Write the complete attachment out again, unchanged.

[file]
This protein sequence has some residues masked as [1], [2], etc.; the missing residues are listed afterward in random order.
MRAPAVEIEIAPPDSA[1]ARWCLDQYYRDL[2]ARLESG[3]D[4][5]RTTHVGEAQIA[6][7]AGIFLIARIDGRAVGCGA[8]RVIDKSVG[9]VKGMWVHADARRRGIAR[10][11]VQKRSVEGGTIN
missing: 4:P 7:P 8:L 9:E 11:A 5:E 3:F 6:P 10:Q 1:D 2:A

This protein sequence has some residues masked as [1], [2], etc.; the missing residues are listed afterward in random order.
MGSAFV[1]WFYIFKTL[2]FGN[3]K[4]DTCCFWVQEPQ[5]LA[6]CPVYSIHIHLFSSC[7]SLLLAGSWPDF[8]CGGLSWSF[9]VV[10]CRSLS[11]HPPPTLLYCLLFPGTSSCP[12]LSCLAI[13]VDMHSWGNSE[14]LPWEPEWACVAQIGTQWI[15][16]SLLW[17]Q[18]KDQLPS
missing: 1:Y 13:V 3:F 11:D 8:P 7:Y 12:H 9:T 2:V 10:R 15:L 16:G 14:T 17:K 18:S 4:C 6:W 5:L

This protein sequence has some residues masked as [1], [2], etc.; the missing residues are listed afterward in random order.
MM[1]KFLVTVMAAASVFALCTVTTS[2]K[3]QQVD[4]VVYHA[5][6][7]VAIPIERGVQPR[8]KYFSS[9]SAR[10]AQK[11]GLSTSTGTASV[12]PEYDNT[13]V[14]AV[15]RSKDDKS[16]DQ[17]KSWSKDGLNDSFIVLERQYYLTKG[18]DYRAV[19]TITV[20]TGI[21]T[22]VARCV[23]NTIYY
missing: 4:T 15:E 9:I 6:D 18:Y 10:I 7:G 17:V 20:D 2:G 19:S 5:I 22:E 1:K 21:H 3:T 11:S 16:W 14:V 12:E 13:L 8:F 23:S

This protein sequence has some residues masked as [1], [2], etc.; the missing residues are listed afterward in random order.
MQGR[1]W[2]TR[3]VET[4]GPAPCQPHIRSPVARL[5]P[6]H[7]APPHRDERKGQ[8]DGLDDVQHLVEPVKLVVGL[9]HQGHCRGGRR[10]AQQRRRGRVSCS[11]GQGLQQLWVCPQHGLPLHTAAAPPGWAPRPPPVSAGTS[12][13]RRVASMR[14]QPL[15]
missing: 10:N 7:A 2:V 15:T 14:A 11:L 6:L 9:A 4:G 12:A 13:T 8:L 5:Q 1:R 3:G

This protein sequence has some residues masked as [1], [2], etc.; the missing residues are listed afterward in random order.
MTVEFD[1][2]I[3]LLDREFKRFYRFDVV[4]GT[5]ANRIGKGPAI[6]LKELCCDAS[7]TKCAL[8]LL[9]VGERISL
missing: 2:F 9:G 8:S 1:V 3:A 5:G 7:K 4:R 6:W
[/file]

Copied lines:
This protein sequence has some residues masked as [1], [2], etc.; the missing residues are listed afterward in random order.
MRAPAVEIEIAPPDSA[1]ARWCLDQYYRDL[2]ARLESG[3]D[4][5]RTTHVGEAQIA[6][7]AGIFLIARIDGRAVGCGA[8]RVIDKSVG[9]VKGMWVHADARRRGIAR[10][11]VQKRSVEGGTIN
missing: 4:P 7:P 8:L 9:E 11:A 5:E 3:F 6:P 10:Q 1:D 2:A

This protein sequence has some residues masked as [1], [2], etc.; the missing residues are listed afterward in random order.
MGSAFV[1]WFYIFKTL[2]FGN[3]K[4]DTCCFWVQEPQ[5]LA[6]CPVYSIHIHLFSSC[7]SLLLAGSWPDF[8]CGGLSWSF[9]VV[10]CRSLS[11]HPPPTLLYCLLFPGTSSCP[12]LSCLAI[13]VDMHSWGNSE[14]LPWEPEWACVAQIGTQWI[15][16]SLLW[17]Q[18]KDQLPS
missing: 1:Y 13:V 3:F 11:D 8:P 7:Y 12:H 9:T 2:V 10:R 15:L 16:G 14:T 17:K 18:S 4:C 6:W 5:L

This protein sequence has some residues masked as [1], [2], etc.; the missing residues are listed afterward in random order.
MM[1]KFLVTVMAAASVFALCTVTTS[2]K[3]QQVD[4]VVYHA[5][6][7]VAIPIERGVQPR[8]KYFSS[9]SAR[10]AQK[11]GLSTSTGTASV[12]PEYDNT[13]V[14]AV[15]RSKDDKS[16]DQ[17]KSWSKDGLNDSFIVLERQYYLTKG[18]DYRAV[19]TITV[20]TGI[21]T[22]VARCV[23]NTIYY
missing: 4:T 15:E 9:I 6:D 18:Y 10:I 7:G 17:V 20:D 2:G 19:S 5:I 22:E 1:K 21:H 3:T 11:S 16:W 14:V 12:E 13:L 8:F 23:S

This protein sequence has some residues masked as [1], [2], etc.; the missing residues are listed afterward in random order.
MQGR[1]W[2]TR[3]VET[4]GPAPCQPHIRSPVARL[5]P[6]H[7]APPHRDERKGQ[8]DGLDDVQHLVEPVKLVVGL[9]HQGHCRGGRR[10]AQQRRRGRVSCS[11]GQGLQQLWVCPQHGLPLHTAAAPPGWAPRPPPVSAGTS[12][13]RRVASMR[14]QPL[15]
missing: 10:N 7:A 2:V 15:T 14:A 11:L 6:L 9:A 4:G 12:A 13:T 8:L 5:Q 1:R 3:G

This protein sequence has some residues masked as [1], [2], etc.; the missing residues are listed afterward in random order.
MTVEFD[1][2]I[3]LLDREFKRFYRFDVV[4]GT[5]ANRIGKGPAI[6]LKELCCDAS[7]TKCAL[8]LL[9]VGERISL
missing: 2:F 9:G 8:S 1:V 3:A 5:G 7:K 4:R 6:W